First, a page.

1. The Latinx community is also known for trusting holistic methods and natural remedies to combat illnesses. From caldos, to teas and even rituals, they seem to try those methods before getting medical attention. Do you think it’s a cultural norm to trust homemade remedies instead of immediately seeing a doctor ?
County healthcare workers at Project Hope’s Pomona Hopefest help residents register for COVID-19 vaccination at Tony Cerda Park on October 2, 2021. Credit: Liliana Ulloa / CALÓ NEWS

We must remember that the majority of our community is the community with the least health insurance. The least insured in the United States. So it sounds romantic to say what we always say, ‘Talk to your doctor,’ but where? When? Who? The community wants to survive and wants to give the best to their family. They want to protect them. And what happens? Well, they go looking for answers on the internet. And that’s the real problem.

  1. Do you think lack of access to Spanish-speaking doctors or Latinx doctors causes some of the community to not feel comfortable with requesting information from medical professionals?

Yes. Yes. We are like 6% of doctors for 20% of the population of the United States. So, logically, there are not enough doctors who know the culture, who understand the language. Even if they don’t  understand the language, they should understand the culture. So who ends up being unprotected? Well, our community.

  1. How is your ¡Andale! ¿Qué esperas? (Come on! Why wait?) campaign helping ease Latinx community concerns about the vaccine and fight misinformation online?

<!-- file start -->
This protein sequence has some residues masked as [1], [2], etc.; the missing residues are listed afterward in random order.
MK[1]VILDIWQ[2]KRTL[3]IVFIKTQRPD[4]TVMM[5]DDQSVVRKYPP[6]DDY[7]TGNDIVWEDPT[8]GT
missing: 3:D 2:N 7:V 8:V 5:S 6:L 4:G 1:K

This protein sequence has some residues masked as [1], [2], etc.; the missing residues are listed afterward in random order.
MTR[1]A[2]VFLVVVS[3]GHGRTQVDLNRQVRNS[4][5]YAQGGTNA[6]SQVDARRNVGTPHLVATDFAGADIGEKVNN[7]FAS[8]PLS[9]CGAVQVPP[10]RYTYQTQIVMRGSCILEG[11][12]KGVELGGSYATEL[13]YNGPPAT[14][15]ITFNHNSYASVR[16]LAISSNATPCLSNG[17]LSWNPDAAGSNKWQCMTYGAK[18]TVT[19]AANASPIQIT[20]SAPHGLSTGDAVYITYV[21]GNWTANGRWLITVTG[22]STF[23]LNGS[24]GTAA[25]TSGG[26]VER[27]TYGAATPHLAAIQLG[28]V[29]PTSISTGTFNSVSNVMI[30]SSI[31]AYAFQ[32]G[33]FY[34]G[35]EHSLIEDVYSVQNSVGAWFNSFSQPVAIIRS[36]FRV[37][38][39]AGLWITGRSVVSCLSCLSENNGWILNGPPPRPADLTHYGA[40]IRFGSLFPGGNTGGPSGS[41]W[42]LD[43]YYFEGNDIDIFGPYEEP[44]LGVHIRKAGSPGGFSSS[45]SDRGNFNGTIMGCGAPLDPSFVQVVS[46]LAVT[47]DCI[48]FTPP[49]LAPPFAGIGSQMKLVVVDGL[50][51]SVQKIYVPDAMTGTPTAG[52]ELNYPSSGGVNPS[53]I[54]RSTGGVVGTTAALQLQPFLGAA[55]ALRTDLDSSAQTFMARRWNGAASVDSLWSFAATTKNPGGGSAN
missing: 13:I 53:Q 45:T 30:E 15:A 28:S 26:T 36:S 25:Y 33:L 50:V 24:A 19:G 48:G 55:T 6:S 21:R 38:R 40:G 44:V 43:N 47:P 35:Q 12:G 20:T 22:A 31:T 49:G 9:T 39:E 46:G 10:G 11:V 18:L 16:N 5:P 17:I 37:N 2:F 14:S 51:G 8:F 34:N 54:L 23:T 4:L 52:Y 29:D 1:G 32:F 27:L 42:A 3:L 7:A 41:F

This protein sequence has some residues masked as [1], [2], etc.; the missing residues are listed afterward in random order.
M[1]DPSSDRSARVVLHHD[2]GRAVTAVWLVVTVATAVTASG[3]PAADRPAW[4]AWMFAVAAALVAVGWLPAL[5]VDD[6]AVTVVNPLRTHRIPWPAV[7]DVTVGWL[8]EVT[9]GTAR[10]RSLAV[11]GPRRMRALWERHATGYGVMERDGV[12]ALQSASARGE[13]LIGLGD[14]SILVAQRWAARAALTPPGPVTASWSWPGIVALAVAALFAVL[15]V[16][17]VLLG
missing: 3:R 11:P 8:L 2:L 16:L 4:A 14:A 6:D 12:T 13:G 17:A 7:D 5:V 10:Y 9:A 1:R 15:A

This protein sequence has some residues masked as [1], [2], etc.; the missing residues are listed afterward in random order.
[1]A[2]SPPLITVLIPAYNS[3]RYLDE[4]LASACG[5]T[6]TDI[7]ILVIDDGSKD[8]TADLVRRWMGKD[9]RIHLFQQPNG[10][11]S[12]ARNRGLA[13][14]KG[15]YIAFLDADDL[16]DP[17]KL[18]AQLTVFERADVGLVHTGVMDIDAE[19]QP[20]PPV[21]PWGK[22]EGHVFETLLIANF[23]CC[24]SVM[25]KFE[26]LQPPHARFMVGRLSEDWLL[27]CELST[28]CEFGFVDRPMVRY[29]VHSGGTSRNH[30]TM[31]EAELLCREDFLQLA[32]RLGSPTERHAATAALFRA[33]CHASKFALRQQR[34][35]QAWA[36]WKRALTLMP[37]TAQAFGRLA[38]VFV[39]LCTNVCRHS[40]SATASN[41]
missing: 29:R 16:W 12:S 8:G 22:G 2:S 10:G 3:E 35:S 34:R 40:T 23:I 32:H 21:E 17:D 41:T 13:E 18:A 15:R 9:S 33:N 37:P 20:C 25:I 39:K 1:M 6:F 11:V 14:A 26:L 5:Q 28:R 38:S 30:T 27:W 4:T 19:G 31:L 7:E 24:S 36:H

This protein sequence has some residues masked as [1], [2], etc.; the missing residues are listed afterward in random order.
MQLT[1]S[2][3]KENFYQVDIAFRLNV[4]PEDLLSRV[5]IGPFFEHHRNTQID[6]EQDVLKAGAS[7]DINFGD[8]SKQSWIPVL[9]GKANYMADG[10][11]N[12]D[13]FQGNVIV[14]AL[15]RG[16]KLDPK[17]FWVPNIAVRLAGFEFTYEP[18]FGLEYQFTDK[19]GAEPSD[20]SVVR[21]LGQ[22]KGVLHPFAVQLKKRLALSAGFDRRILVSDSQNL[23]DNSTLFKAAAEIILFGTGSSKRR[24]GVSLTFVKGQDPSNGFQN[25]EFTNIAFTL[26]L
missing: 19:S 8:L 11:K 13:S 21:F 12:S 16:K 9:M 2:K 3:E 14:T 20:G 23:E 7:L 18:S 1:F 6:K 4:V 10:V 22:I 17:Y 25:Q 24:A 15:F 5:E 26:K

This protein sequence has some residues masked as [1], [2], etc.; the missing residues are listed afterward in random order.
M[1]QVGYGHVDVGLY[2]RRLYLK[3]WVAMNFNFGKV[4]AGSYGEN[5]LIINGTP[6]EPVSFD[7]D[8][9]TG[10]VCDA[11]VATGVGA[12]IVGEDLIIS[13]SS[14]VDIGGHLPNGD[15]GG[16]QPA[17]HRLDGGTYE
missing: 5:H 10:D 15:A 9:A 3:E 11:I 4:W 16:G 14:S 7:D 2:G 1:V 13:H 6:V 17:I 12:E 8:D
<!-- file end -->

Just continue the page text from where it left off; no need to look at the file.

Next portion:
We create conversations, we have a telephone line that one can call or WhatsApp on the website, and we want people to go and ask us questions. We are making a series every week, about Covid-19, with updates. It’s on AltaMed’s Facebook page. We’re also putting effort to be present in the community. It is impossible for us to be everywhere, but at least we are fighting to clarify fears. We are going to community events, we have been organizing with MX League soccer games, we have been to the Chivas game, America and Atlas games, to be able to create full awareness of what is happening. What is the idea of ​​health? You look for the doctor when you need it. We’re doing the opposite. We want to be there when they don’t need us yet, we want to first inform the community. If they need us in the community, if they need us in their homes, through the phone, or whatever it takes, to make it easier.

  1. Can you give more insight on the type of concerns the community tends to have about the virus and what are usually the causes behind those concerns? 

Many people asked me if this virus is against Hispanics or genetics or whatever, because the reality is based on problems of social determinants of health. And that is the saddest part of the world. There are decades of problems; that we didn’t have a doctor, that we didn’t understand so many other things that were giving us health problems and right now we are carrying all those things. And that is the problem that we are having, that at the moment that we do not have a doctor, a clinic, a place, a trust with someone who can help us. That is where the problem comes from and we also add the problem of diabetes, the problem of hypertension and all those things that translates to our community having more cases. We have cases, because we are exposed and we are going from one place to the other, we are working, we’re on public transport, we are exposed and more because of the jobs that we are doing. So when we have all these things and we add the headaches of the community and add the factor of a pandemic, well, it is the perfect combination so that we have more complications and more problems.

Liliana Ulloa

Liliana Ulloa Santos (They/Them) is a resilient mother of color. Multimedia Journalist. Makeup Artist. Founder of XicanaBoxing.com. Not necessarily an expert on any subject, but instead, serves as a human...